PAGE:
Andrzej Zulawski's Diabel (The Devil) is a messy, baroque, jagged film, all sloppily chopped up and ragged, dripping in blood and grime. It is unrepentantly, unceasingly ugly and vile, wallowing in the filth and degradation of a world in which morality and ideals mean little, and in which everyone seems either half-mad or already fallen into the abyss of insanity. The film opens with its chaos already in progress, at a convent that is being stormed by soldiers. Everywhere, women are screaming, fires rage, gunshots ring out, and the whole place seems more like a mental asylum than a home for nuns. Zulawski is thrusting the audience into the middle of things, signaling that this will be a film of madness and horror, and this bracing introduction is stunning and effective, even if eventually the unrelenting hysterics and shrill pitch of the film will become more tiring and numbing than harrowing. Into this chaos wanders a mysterious man in a long black cloak (Wojciech Pszoniak), who kidnaps a nun (Monika Niemczyk) and breaks a political prisoner named Jakub (Leszek Teleszynski) out of a holding cell in the convent. Jakub had been arrested as a conspirator in a plot against the monarchy of Poland, a leader in an apparently failed revolution, but now the mysterious stranger urges him away from the convent, back towards his home, accompanied by the nun.

When Jakub arrives home, however, he finds only madness and devastation. His sister is insane and is apparently betrothed to their half-brother Ezechiel (Michal Grudzinski). His father is dead, having committed suicide in disgrace and insanity; Jakub is told that in the old man's final months, he'd mistaken his daughter for his wife and raped her many times. Jakub also finds that his mother (Iga Mayr), who'd long ago abandoned her family, was living nearby as the madam of a brothel. The final injustice is the realization that Jakub's fiancée (Malgorzata Braunek), believing him to be dead after his arrest, had married his former best friend, one of his fellow conspirators in the revolution. Everyone in the film seems to be mad or half-mad, possessed by horrible spirits. The film is shrill and loud, with a hectoring, hysterical tone. The performances are pitched in only one key: everyone is constantly screaming and crying, tearing at their clothes, falling to the floor and thrashing around, shivering and shaking, laughing like lunatics. It's as though the whole world was an insane asylum — or as though Zulawski had assembled a cast of epileptics to act through seizures and convulsions. What's compelling for fifteen or twenty minutes quickly becomes exhausting; everyone Jakub meets acts in the same dazed, distant manner, then falls to the floor and thrashes around while screaming.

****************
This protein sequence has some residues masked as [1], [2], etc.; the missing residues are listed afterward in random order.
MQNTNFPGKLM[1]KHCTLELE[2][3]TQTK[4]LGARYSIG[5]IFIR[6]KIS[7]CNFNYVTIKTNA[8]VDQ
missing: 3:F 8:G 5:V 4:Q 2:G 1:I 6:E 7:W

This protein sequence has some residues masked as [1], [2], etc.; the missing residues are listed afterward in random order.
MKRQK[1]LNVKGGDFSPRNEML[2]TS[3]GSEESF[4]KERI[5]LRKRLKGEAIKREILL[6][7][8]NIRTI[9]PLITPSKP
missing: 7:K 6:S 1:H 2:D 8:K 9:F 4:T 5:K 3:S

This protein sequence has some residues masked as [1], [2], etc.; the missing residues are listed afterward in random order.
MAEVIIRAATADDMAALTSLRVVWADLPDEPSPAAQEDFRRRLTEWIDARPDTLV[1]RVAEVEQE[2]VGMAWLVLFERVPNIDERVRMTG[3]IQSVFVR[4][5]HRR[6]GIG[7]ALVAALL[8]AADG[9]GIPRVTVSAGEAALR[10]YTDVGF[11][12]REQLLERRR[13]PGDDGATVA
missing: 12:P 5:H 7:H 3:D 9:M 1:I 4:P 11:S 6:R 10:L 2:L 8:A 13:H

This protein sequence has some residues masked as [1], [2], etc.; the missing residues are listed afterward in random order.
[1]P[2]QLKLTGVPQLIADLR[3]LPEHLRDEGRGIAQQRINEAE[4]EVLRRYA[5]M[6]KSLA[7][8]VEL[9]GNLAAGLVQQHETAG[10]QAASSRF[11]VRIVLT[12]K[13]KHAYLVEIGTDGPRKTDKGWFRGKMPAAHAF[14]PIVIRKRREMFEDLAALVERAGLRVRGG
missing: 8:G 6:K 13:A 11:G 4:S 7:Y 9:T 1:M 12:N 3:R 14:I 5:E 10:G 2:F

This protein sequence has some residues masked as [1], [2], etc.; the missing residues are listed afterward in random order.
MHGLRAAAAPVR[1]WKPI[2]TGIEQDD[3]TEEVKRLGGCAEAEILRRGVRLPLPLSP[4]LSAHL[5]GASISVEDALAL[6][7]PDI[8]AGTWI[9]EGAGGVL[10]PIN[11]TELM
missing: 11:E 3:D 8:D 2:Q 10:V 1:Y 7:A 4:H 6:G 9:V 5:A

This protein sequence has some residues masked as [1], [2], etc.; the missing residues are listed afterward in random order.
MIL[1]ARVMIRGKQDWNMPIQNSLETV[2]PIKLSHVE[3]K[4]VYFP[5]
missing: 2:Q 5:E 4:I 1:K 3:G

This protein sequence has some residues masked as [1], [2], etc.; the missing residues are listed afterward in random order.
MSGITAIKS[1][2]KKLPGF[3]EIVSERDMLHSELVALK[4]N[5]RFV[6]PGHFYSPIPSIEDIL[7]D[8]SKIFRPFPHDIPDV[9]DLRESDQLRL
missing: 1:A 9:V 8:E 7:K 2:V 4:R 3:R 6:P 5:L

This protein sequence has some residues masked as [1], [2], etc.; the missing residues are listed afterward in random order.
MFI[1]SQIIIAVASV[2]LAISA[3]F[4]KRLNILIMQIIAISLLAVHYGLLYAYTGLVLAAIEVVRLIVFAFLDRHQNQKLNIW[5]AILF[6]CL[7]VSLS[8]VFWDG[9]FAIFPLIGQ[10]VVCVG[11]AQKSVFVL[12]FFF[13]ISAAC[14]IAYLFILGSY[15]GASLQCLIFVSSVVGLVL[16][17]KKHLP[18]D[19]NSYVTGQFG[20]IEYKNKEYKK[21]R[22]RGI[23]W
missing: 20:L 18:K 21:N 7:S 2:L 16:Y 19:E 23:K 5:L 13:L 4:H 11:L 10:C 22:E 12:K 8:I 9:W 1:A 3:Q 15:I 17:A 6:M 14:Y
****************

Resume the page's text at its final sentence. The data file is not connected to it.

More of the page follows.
Although it's obvious that Zulawski is trying to create a portrait of a world gone mad, seen through the eyes of a man who finds only degradation and horror everywhere he goes, the uniformity of the film's tone and the repetitiveness of its incidents quickly become boring. Zulawski can only eke so much shock value out of his bloody, horrible scenarios, as the stranger leads Jakub on a guided tour of the wasteland that has become his life. The man urges Jakub to wallow in this devastation, and to react to it with murder, using a razor provided by the man at key moments. It is obvious, from the film's title, that the stranger is a metaphorical devil perched on Jakub's shoulder, always showing up whenever Jakub needs a little push to commit the next atrocity, always providing another little nudge towards evil and sin. The stranger wears Jakub down until he is totally weak and defeated, unable to resist any act — and it is only then, in one of the film's cleverest conceits, that the stranger reveals the very base, very human motivations behind all this horror and ugliness.